Traverse City Record-Eagle

February 15, 2013

Crowdfunding saves the day

Traverse City Record-Eagle

---- — BELLAIRE — A “nights and weekends” effort to create to commercially craft a centuries-old alcoholic beverage received the kick-start it needs to launch, thanks in large part to an Internet website campaign.

Jeremy VanSice long dreamed of starting a meadery at his family’s farm on a picturesque peninsula surrounded by Clam Lake, Lake Bellaire and Torch Lake.

“Mead is water, honey and yeast,” said Jeremy, 36, who with his siblings grew up spending summers in Alaska with their father. “It’s the oldest form of fermented beverage known to man.

“Mead is a little different from beer. It takes a little bit to age.”

Longtime home brewer VanSice took mead-making classes through Northwestern Michigan College and began creating it with honey from bees kept on the farm.

He worked as a bartender at Shanty Creek Resort and spent a year in Alaska on cod boats (think “Deadliest Catch”) to squirrel away cash to transform about 800-square feet in an existing pole barn into a processing facility for Bee Well Meadery. Brother Chris, 38, an East Detroit High School teacher, came on board and helped during summers and school breaks.

“The sinks are in, we have a fermentation room that’s actually climate-controlled,” Jeremy said. “We’re starting on a pretty small scale.”

But they ran into a pretty huge roadblock when they learned the farm’s water well wasn’t adequate for their needs.

“Since it’s hooked into my inlaws’ house and into a pond for irrigation, (inspectors) were concerned with backflow issues,” Jeremy said.

Their option was to spend a lot of money to upgrade the current infrasctructure or opt for a more affordable route of building a new, dedicated well and septic. They also needed to make improvements to the heating and cooling system.

But there was no money to do it.

“I was about to give up,” Jeremy said.

That’s when Chris suggested turning to the Kickstarter crowdfunding website.

“My brother is more tech-savvy,” said Jeremy. “I’m the farmer and the beekeeper and have this vision.”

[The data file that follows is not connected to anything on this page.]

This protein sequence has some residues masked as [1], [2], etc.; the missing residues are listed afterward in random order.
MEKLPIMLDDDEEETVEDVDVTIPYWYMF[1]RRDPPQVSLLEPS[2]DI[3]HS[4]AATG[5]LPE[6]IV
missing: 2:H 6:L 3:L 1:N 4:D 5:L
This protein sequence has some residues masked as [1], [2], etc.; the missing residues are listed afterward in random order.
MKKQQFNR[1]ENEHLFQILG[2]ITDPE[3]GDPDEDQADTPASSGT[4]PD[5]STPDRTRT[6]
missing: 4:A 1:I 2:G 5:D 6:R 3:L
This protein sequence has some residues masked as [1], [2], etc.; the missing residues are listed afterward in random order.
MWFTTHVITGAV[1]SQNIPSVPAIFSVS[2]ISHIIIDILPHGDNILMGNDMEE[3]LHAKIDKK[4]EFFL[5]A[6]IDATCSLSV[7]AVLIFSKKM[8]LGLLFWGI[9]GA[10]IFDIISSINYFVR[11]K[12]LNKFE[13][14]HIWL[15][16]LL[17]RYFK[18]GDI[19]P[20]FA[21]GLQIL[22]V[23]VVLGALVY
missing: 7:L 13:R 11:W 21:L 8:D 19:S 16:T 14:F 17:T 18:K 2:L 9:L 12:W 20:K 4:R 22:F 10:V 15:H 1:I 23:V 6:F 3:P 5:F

The brothers made a video and launched their project on Kickstarter — a site described as a platform for creative projects — on Jan. 30. In return for pledges, they offered rewards: a jar of honey for a $25 donation; founders club membership for a $100 pledge; the chance to create a custom mead for $750.

“I’m like, ‘Nobody’s going to like this’ and he’s like, ‘Let’s just give it a shot’,” said Jeremy. “And right away within 10 minutes of him posting the video, people from Ireland donated, people from Australia, people from Alaska.

“It was really amazing to see how many people were familiar with mead and on board with the idea.”

Funding on Kickstarter is an all-or-nothing proposition. Projects must receive at least 100 percent of the goal to be funded. According to the website, 11 percent of projects finish having never received a single pledge. But 81 percent of projects that raised more than 20 percent of their goal have been successfully funded.

The VanSices’ Kickstarter campaign isn’t over until March 1, but the brothers already exceeded their bare bones goal of $9,000 by more than $1,500. Of the 142 backers they had as of late last week, Chris estimated about 40 percent are people they have never met.

“I never thought we would reach our goal so quickly,” said Chris. “I’m just surprised how word travels.”

Carrie Skinner, who graduated from Bellaire High School with Jeremy, contributed $25. She now lives just outside Denali National Park, Alaska, and said the mead project is the first time she climbed on the Kickstarter bandwagon.

“They have this opportunity in our small community of Bellaire to start this dream of theirs,” she said. “I love to see people succeed in something they are passionate about.”

Another supporter, James Houston of Aurora, Ohio, has a second home in Bellaire and knows Jeremy and Chris. He’s a also a Kickstarter first-timer and contributed $500 when he saw the campaign was about $400 short of reaching the $10,000 mark.

“It’s basically continuing an arm of the farming that’s gone on with their family for about six generations now,” he said.

Now the brothers are excited knowing they can move ahead with Bee Well Meadery. They’ve ordered more hives and are focused on production and distribution starting this spring, with product available by sometime this summer.

“I just want to get open and make mead,” Chris said. “As demand rises, we’re just going to keep growing.”